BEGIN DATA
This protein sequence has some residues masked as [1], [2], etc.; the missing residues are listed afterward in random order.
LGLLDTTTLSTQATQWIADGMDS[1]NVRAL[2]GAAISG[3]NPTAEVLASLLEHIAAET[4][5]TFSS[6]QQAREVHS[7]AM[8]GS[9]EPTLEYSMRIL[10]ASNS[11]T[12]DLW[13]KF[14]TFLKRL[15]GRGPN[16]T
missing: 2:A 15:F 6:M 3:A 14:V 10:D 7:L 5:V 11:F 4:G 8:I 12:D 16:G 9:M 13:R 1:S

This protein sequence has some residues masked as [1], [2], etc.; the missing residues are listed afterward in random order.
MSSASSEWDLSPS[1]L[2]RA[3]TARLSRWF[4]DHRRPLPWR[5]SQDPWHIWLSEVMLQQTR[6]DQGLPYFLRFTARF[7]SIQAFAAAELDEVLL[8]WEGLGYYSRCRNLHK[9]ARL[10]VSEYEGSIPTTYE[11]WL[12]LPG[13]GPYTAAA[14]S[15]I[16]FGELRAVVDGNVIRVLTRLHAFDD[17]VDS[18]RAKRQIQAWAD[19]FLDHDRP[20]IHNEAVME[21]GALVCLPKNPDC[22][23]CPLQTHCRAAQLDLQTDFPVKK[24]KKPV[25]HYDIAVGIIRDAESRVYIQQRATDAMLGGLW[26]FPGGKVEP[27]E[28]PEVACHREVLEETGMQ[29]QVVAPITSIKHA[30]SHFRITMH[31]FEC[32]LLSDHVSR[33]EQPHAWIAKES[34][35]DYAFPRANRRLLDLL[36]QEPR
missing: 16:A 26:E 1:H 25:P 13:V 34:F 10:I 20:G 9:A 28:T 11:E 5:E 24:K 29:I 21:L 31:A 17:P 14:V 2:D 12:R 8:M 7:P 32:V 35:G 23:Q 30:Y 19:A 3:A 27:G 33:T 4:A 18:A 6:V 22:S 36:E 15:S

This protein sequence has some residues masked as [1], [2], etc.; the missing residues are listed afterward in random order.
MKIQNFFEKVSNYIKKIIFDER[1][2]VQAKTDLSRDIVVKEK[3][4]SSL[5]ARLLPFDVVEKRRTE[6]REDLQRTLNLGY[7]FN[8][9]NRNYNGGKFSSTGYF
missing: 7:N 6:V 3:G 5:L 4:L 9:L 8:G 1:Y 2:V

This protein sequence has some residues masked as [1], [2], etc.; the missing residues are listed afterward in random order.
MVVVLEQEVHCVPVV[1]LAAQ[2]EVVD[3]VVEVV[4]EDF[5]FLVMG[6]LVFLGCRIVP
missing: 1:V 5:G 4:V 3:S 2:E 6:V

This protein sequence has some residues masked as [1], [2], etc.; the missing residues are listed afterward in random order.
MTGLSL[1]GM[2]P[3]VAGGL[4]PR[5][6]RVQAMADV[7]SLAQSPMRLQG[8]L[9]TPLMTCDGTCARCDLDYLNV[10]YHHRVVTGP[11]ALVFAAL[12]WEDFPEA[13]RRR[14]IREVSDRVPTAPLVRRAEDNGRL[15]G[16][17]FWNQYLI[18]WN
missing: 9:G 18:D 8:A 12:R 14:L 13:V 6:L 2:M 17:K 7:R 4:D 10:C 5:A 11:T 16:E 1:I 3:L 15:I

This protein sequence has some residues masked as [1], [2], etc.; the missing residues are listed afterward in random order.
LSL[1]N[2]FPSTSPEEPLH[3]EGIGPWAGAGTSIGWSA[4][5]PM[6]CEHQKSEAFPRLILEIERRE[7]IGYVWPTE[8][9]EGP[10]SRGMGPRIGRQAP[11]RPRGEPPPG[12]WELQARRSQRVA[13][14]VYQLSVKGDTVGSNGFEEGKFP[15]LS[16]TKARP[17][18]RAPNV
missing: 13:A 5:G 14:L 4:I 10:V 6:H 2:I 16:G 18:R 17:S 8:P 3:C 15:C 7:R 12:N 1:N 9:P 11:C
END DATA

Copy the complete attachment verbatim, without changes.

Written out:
This protein sequence has some residues masked as [1], [2], etc.; the missing residues are listed afterward in random order.
LGLLDTTTLSTQATQWIADGMDS[1]NVRAL[2]GAAISG[3]NPTAEVLASLLEHIAAET[4][5]TFSS[6]QQAREVHS[7]AM[8]GS[9]EPTLEYSMRIL[10]ASNS[11]T[12]DLW[13]KF[14]TFLKRL[15]GRGPN[16]T
missing: 2:A 15:F 6:M 3:A 14:V 10:D 7:L 5:V 11:F 4:G 8:I 12:D 16:G 9:M 13:R 1:S

This protein sequence has some residues masked as [1], [2], etc.; the missing residues are listed afterward in random order.
MSSASSEWDLSPS[1]L[2]RA[3]TARLSRWF[4]DHRRPLPWR[5]SQDPWHIWLSEVMLQQTR[6]DQGLPYFLRFTARF[7]SIQAFAAAELDEVLL[8]WEGLGYYSRCRNLHK[9]ARL[10]VSEYEGSIPTTYE[11]WL[12]LPG[13]GPYTAAA[14]S[15]I[16]FGELRAVVDGNVIRVLTRLHAFDD[17]VDS[18]RAKRQIQAWAD[19]FLDHDRP[20]IHNEAVME[21]GALVCLPKNPDC[22][23]CPLQTHCRAAQLDLQTDFPVKK[24]KKPV[25]HYDIAVGIIRDAESRVYIQQRATDAMLGGLW[26]FPGGKVEP[27]E[28]PEVACHREVLEETGMQ[29]QVVAPITSIKHA[30]SHFRITMH[31]FEC[32]LLSDHVSR[33]EQPHAWIAKES[34][35]DYAFPRANRRLLDLL[36]QEPR
missing: 16:A 26:E 1:H 25:P 13:V 34:F 10:I 20:G 9:A 28:T 11:E 5:E 24:K 29:I 21:L 31:A 17:P 14:V 2:D 12:R 8:M 7:P 32:V 35:G 23:Q 30:Y 19:A 3:A 27:G 33:T 4:A 18:A 6:V 22:S 36:E 15:S

This protein sequence has some residues masked as [1], [2], etc.; the missing residues are listed afterward in random order.
MKIQNFFEKVSNYIKKIIFDER[1][2]VQAKTDLSRDIVVKEK[3][4]SSL[5]ARLLPFDVVEKRRTE[6]REDLQRTLNLGY[7]FN[8][9]NRNYNGGKFSSTGYF
missing: 7:N 6:V 3:G 5:L 4:L 9:L 8:G 1:Y 2:V

This protein sequence has some residues masked as [1], [2], etc.; the missing residues are listed afterward in random order.
MVVVLEQEVHCVPVV[1]LAAQ[2]EVVD[3]VVEVV[4]EDF[5]FLVMG[6]LVFLGCRIVP
missing: 1:V 5:G 4:V 3:S 2:E 6:V

This protein sequence has some residues masked as [1], [2], etc.; the missing residues are listed afterward in random order.
MTGLSL[1]GM[2]P[3]VAGGL[4]PR[5][6]RVQAMADV[7]SLAQSPMRLQG[8]L[9]TPLMTCDGTCARCDLDYLNV[10]YHHRVVTGP[11]ALVFAAL[12]WEDFPEA[13]RRR[14]IREVSDRVPTAPLVRRAEDNGRL[15]G[16][17]FWNQYLI[18]WN
missing: 9:G 18:D 8:A 12:R 14:L 13:V 6:L 2:M 17:K 7:R 4:D 10:C 5:A 11:T 16:E 1:I 3:L 15:I

This protein sequence has some residues masked as [1], [2], etc.; the missing residues are listed afterward in random order.
LSL[1]N[2]FPSTSPEEPLH[3]EGIGPWAGAGTSIGWSA[4][5]PM[6]CEHQKSEAFPRLILEIERRE[7]IGYVWPTE[8][9]EGP[10]SRGMGPRIGRQAP[11]RPRGEPPPG[12]WELQARRSQRVA[13][14]VYQLSVKGDTVGSNGFEEGKFP[15]LS[16]TKARP[17][18]RAPNV
missing: 13:A 5:G 14:L 4:I 10:V 6:H 2:I 16:G 18:R 17:S 8:P 3:C 15:C 7:R 12:N 1:N 9:P 11:C